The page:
• Do you have a special time to write or how is your day structured? My best time of day is early morning, after a cup of coffee, and following a little quiet time. I write when I’m inspired, generally a few pages per day.
  • Do you write on a typewriter, computer, dictate or longhand? I usually keep a notebook handy for jotting down thoughts and ideas when I’m away from my computer. It’s easy to transfer those writings into my book outline on the computer when I’m ready to formulate a chapter.
  • How long on average does it take you to write a book? Generally a year, sometimes longer.
  • For your own reading, do you prefer eBooks or traditional paper/hard back books? I really don’t have a preference, and enjoy reading either. It’s the content that matters.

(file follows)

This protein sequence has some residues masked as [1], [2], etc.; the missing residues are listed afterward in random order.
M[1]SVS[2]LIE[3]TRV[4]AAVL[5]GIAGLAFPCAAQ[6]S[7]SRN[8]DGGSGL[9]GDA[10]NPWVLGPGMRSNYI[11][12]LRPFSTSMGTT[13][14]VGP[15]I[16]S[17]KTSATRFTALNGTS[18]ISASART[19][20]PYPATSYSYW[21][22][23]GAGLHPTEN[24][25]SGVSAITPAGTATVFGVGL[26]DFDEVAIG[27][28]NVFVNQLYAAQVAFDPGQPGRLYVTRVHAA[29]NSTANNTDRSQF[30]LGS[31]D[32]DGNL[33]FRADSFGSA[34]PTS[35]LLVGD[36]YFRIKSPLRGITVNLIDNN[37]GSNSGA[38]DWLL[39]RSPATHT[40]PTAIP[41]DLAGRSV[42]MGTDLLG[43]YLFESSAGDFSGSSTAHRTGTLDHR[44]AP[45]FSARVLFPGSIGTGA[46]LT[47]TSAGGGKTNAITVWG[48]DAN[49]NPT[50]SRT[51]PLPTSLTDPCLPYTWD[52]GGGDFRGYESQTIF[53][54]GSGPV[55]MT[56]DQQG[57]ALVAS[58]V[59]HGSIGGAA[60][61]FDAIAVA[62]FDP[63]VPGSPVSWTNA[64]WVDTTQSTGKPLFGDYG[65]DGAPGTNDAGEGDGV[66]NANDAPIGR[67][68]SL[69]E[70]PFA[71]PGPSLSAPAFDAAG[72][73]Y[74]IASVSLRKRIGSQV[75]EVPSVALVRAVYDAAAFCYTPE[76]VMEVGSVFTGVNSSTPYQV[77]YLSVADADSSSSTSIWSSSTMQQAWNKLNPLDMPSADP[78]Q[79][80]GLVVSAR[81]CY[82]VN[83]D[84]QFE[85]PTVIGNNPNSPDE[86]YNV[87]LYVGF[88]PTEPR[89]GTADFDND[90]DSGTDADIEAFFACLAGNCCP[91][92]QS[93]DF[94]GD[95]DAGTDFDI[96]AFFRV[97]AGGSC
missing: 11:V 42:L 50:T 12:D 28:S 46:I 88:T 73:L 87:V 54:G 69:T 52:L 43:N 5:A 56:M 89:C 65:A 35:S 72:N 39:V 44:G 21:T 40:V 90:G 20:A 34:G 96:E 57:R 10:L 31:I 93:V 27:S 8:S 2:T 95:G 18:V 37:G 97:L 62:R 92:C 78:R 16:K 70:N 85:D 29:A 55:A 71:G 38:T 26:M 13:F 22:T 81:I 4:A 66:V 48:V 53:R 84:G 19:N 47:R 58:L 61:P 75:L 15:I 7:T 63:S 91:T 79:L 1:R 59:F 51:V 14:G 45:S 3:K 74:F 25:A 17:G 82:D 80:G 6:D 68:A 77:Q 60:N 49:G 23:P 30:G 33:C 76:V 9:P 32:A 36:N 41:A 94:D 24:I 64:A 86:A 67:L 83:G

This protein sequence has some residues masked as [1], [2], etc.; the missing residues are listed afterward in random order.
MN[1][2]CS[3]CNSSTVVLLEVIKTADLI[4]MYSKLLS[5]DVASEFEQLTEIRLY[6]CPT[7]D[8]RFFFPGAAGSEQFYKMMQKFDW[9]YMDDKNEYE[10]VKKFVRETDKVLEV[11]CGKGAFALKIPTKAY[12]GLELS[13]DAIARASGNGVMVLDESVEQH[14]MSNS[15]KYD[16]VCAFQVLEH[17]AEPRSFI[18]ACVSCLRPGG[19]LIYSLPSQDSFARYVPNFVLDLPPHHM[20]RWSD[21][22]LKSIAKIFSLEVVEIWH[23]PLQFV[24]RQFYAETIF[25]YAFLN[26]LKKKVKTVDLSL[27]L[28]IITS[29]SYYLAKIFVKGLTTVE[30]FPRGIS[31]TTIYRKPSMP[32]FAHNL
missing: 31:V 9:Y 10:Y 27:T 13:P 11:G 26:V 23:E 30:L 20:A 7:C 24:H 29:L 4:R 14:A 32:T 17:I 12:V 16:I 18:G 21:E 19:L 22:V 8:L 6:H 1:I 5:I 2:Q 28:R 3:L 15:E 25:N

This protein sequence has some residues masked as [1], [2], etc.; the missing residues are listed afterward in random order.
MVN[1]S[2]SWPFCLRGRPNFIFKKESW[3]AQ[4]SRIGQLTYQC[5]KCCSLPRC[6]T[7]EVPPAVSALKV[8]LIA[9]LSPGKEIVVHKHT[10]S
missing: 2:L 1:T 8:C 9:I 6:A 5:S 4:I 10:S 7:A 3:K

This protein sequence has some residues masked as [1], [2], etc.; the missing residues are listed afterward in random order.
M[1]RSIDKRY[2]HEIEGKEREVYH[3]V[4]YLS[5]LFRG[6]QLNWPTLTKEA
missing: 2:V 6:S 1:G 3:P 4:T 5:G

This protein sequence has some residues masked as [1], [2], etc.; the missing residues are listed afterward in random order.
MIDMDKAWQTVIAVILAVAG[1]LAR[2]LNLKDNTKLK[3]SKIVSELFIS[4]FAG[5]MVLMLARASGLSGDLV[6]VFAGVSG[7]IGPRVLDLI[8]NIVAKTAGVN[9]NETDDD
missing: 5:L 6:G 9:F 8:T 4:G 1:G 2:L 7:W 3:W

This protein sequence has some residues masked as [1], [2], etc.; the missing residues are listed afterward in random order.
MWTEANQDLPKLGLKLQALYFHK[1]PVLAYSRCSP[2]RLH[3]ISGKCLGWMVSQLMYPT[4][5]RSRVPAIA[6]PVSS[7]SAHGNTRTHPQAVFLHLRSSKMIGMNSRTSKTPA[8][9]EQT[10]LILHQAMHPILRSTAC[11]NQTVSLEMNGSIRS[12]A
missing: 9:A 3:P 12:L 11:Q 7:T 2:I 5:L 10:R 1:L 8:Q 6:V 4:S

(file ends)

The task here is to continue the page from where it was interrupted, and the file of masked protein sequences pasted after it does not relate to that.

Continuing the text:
• What book/s are you reading at present? The Missing Kennedy by Elizabeth Koehler-Pentacoff and When I Was a Slave by Norman R. Yetman.
  • Do you have a strategy for finding reviewers? I give a lot of books away in exchange for reviews. I’ve found this to be a positive strategy for not only discovering reviewers but also for introducing them to the story of The House Guest.
  • What are your thoughts on good/bad reviews? Of course my favorite reviews are good ones. But, I certainly don’t lose sleep over a mediocre review. It’s going to happen. I will say that I don’t care for one-liner reviews, whether they’re good or bad. My thought is, if you’ve taken the time to read a book and intend to do an honest review, then put some thought into why you like or dislike the read.
  • How can readers discover more about you and you work?
Twitter: @skanDahD
Thank you very much for taking the time out of your busy schedule to take part in this interview.

A White Horizon by:Barbara Gaskell Denvil

A white horizon

 

Official Blurb: